Results Immigrants’ excess risk for low subjective wellbeing was completely accounted for by adjustment for known risk factors in all the immigrant groups. However, social-economic disadvantages could not account for the non-European immigrants’ higher prevalence of depression (MDI), although the increased relative risk found in univariate analyses was substantially reduced.

Conclusions The findings in this study suggest that the association between immigrant status and mental illness appears above all to be an effect of a higher prevalence of social and economic disadvantage.

Place, publisher, year, edition, pages
Springer Link, 2007
Keyword
Immigrants, mental illness, prevalence, Sweden, risk factors
National Category
Social Sciences Interdisciplinary
Identifiers
urn:nbn:se:liu:diva-18212 (URN)10.1007/s00127-007-0253-5 (DOI)
Available from: 2009-05-12 Created: 2009-05-12 Last updated: 2017-12-13Bibliographically approved
2. Immigrant‐ and non‐immigrant‐specific factors’ association with mental ill health among immigrants in Sweden
Open this publication in new window or tab >>Immigrant‐ and non‐immigrant‐specific factors’ association with mental ill health among immigrants in Sweden
2010 (English)In: International Journal of Social Psychiatry, ISSN 0020-7640, E-ISSN 1741-2854, Vol. 56, no 1, 74-93 p.Article in journal (Refereed) Published
Abstract [en]

Background: It has often been shown that immigrants are particularly at risk for mental ill health. The aim of the study was to investigate the association of immigrant‐ and non‐immigrant‐specific factors with mental ill health, within a diverse immigrant population.

Method: An extensive questionnaire was sent out to a stratified random sample of three immigrant populations from Finland, Iraq and Iran. The 720 respondents completed a Swedish, Arabic or Persian version of the questionnaire including the WHO (ten) wellbeing index and the HSCL‐25.

Results: The results indicate that mental ill health among immigrants is independently associated with non‐immigrant‐specific factors (i.e. a high number of types of traumatic episodes, divorced or widow/widower, a poor social network, economic insecurity and being a woman) and immigrant‐specific factors (i.e. a low level of socio‐cultural adaptation). These results were obtained regardless of whether mental ill health was operationalised as low subjective wellbeing or a high symptom level of anxiety/depression.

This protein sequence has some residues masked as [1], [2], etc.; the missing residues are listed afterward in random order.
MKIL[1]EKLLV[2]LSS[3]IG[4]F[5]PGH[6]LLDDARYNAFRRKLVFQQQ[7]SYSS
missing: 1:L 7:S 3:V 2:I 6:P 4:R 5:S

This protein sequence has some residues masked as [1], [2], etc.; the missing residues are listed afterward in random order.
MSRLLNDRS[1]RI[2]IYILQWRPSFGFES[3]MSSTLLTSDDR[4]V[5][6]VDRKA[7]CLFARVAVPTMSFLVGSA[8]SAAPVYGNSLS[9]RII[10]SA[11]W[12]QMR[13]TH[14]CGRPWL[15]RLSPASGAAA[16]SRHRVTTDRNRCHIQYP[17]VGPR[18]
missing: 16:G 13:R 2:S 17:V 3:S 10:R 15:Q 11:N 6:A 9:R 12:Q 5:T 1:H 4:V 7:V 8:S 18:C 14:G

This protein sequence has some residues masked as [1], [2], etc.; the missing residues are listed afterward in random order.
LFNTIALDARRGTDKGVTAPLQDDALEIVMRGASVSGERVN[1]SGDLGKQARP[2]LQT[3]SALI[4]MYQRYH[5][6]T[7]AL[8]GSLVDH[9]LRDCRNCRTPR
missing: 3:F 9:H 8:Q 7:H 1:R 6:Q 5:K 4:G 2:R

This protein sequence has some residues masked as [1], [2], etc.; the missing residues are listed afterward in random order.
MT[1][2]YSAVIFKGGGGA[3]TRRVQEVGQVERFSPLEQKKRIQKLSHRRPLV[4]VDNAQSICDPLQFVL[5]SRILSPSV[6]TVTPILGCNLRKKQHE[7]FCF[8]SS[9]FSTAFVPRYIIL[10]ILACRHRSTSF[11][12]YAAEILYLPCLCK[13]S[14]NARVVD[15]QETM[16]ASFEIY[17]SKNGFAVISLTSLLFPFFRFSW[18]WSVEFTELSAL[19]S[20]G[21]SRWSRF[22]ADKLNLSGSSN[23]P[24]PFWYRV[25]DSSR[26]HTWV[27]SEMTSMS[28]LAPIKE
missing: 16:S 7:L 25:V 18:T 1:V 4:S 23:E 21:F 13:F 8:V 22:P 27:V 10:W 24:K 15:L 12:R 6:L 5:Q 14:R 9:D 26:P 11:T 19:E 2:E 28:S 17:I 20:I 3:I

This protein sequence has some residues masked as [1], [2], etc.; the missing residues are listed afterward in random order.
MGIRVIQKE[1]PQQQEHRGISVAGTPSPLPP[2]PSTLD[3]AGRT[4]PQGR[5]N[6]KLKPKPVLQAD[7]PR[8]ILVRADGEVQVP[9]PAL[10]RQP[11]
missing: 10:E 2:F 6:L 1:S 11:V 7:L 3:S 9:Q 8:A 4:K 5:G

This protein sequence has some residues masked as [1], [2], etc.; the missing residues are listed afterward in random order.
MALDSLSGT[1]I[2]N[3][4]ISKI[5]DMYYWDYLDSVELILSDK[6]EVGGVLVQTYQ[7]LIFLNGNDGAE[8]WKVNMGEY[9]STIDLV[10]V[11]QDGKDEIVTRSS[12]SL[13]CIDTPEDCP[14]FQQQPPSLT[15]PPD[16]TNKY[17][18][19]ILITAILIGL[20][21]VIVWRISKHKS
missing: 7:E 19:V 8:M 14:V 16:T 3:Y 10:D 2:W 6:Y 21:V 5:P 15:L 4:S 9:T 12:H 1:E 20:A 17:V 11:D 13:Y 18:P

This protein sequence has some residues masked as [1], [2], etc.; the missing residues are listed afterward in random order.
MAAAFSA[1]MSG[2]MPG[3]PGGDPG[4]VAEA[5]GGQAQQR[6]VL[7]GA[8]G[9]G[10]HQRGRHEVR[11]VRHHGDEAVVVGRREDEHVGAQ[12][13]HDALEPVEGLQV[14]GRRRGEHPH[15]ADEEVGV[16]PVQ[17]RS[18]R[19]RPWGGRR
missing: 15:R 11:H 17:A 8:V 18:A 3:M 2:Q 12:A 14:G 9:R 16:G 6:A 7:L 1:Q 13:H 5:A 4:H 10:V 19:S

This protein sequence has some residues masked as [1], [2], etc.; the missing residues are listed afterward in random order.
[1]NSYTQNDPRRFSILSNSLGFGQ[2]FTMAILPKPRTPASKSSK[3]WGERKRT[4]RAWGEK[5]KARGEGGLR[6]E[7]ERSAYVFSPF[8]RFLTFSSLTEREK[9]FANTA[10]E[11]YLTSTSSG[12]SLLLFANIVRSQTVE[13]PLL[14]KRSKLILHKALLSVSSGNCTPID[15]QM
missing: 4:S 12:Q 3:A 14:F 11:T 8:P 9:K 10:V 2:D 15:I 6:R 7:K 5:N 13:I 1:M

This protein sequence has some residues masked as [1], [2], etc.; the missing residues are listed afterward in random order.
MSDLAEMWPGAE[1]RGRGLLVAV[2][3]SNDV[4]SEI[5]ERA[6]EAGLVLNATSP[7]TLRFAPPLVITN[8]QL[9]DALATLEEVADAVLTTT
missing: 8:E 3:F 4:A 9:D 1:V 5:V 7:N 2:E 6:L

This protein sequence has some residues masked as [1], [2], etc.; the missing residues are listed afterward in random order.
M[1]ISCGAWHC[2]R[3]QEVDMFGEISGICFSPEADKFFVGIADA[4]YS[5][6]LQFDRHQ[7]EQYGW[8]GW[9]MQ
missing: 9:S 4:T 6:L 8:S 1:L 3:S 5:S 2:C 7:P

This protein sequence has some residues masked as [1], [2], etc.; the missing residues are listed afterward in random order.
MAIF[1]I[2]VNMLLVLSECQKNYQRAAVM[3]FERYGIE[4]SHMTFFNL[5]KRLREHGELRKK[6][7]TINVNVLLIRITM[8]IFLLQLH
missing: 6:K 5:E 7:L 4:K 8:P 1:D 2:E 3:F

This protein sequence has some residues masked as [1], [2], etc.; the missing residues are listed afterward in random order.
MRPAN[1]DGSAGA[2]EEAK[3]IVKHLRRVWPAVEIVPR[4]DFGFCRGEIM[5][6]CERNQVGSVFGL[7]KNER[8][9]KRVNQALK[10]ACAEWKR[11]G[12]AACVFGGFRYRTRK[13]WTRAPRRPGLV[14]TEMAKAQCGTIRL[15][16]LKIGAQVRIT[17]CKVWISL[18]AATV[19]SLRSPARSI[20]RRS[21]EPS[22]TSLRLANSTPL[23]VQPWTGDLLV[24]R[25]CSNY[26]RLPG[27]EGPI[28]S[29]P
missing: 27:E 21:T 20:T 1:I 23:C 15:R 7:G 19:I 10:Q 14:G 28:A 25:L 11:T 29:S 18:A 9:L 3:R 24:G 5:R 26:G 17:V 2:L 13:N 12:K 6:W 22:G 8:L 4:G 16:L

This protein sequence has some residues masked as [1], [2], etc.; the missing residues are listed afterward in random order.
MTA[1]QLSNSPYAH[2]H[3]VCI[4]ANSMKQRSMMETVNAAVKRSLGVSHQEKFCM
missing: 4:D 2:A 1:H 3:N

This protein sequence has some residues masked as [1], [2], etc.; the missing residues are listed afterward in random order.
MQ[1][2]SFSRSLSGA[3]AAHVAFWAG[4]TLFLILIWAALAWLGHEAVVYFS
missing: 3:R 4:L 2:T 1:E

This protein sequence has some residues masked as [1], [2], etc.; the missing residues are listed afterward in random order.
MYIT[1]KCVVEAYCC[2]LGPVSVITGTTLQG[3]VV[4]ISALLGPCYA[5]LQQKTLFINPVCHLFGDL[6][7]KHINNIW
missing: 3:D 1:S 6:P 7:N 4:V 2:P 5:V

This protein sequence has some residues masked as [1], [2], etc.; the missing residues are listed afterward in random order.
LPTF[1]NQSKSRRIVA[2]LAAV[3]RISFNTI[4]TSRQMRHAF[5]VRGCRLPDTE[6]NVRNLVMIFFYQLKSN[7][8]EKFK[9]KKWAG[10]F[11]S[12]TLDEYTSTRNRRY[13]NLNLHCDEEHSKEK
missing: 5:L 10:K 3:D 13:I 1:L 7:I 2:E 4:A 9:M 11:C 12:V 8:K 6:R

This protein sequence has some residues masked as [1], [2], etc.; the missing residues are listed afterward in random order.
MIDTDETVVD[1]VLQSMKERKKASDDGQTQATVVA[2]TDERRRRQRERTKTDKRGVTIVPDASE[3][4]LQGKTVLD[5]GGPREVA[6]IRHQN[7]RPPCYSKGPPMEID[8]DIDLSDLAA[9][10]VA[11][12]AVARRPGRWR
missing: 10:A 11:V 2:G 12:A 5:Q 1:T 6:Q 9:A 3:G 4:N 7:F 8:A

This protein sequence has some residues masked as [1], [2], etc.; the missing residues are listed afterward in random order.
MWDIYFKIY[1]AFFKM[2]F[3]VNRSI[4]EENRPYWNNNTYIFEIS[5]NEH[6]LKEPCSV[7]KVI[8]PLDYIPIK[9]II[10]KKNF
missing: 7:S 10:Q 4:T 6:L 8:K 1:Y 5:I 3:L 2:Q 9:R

Conclusions: These findings support the notion that mental ill health among immigrants is a multi‐faceted phenomenon that needs to be tackled within a wide range of sectors − e.g. the health care system, the social service sector and of course the political arena.

Keyword
Migration, mental ill health, Sweden, risk factors, living conditions, trauma
National Category
Social Sciences Interdisciplinary
Identifiers
urn:nbn:se:liu:diva-18213 (URN)10.1177/0020764008096163 (DOI)
Available from: 2009-05-12 Created: 2009-05-12 Last updated: 2017-12-13Bibliographically approved
3. Cross‐cultural equivalence of HSCL‐25 and WHO (ten) Wellbeing Index: findings from a population‐based survey of immigrants and non‐immigrants in Sweden
Open this publication in new window or tab >>Cross‐cultural equivalence of HSCL‐25 and WHO (ten) Wellbeing Index: findings from a population‐based survey of immigrants and non‐immigrants in Sweden
2010 (English)In: Community mental health journal, ISSN 0010-3853, E-ISSN 1573-2789, Vol. 46, no 1, 65-76 p.Article in journal (Refereed) Published
Abstract [en]

The aim of this study was to investigate whether the Hopkins Symptom Checklist (HSCL‐25) and the WHO (ten) Wellbeing Index are cross‐culturally equivalent by comparing Scandinavians with Middle Eastern immigrants in Sweden. The study population consisted of a stratified random sample of nativeborn Swedes and immigrants from Finland, Iraq and Iran. Both instruments loaded on a single factor in the respective populations. A few of the items did however not discriminate or predict equally well in the groups, nonetheless it was found to only marginally influenced the instruments’ total scores in both groups. The analyses also revealed that the groups had similar intercept and slope when the exogenous factor traumatic episodes was used to predict the measurement scores, supporting scalar equivalency. In conclusion, the results support the use of these instruments in population‐based surveys within multicultural Western societies.

Place, publisher, year, edition, pages
Springer-Verlag New York, 2010
Keyword
Cross‐cultural equivalence, Immigrants, Hopkins Symptom Checklist (HSCL‐25), WHO Wellbeing Index, Population‐based
National Category
Social Sciences Interdisciplinary
Identifiers
urn:nbn:se:liu:diva-18214 (URN)10.1007/s10597-009-9227-2 (DOI)000274399000008 ()
Available from: 2009-05-12 Created: 2009-05-12 Last updated: 2017-12-13Bibliographically approved
4. A phenomenological approach to the study of stress among immigrants: the case of Iraqi and Iranian women in Sweden
Open this publication in new window or tab >>A phenomenological approach to the study of stress among immigrants: the case of Iraqi and Iranian women in Sweden
(English)Manuscript (Other academic)
Abstract [en]

This study begins with the outlining of a general phenomenological theory of stress, which subsequently is applied to eleven Iraqi and Iranian migrant women’s own accounts of life in Sweden. The analysis of the interviews suggested that domestic disputes and intergenerational conflicts may become particularly stressful in that they are often amplified by incompatible Western and Non‐Western representations. The detected stressful experiences are analysed and structured to elucidate their character. Finally, a typology of stressful experiences in the new environment based on the distinctions between immigrant/minority‐specific and non‐immigrant/‐ minority‐specific stress, as well as between culturogenic and non‐culturogenic stress, is presented and defended.

Keyword
Phenomenology, Stress, Immigrants, Women, Iraq, Iran
National Category
Social Sciences Interdisciplinary
Identifiers
urn:nbn:se:liu:diva-18215 (URN)
Available from: 2009-05-12 Created: 2009-05-12 Last updated: 2010-01-14Bibliographically approved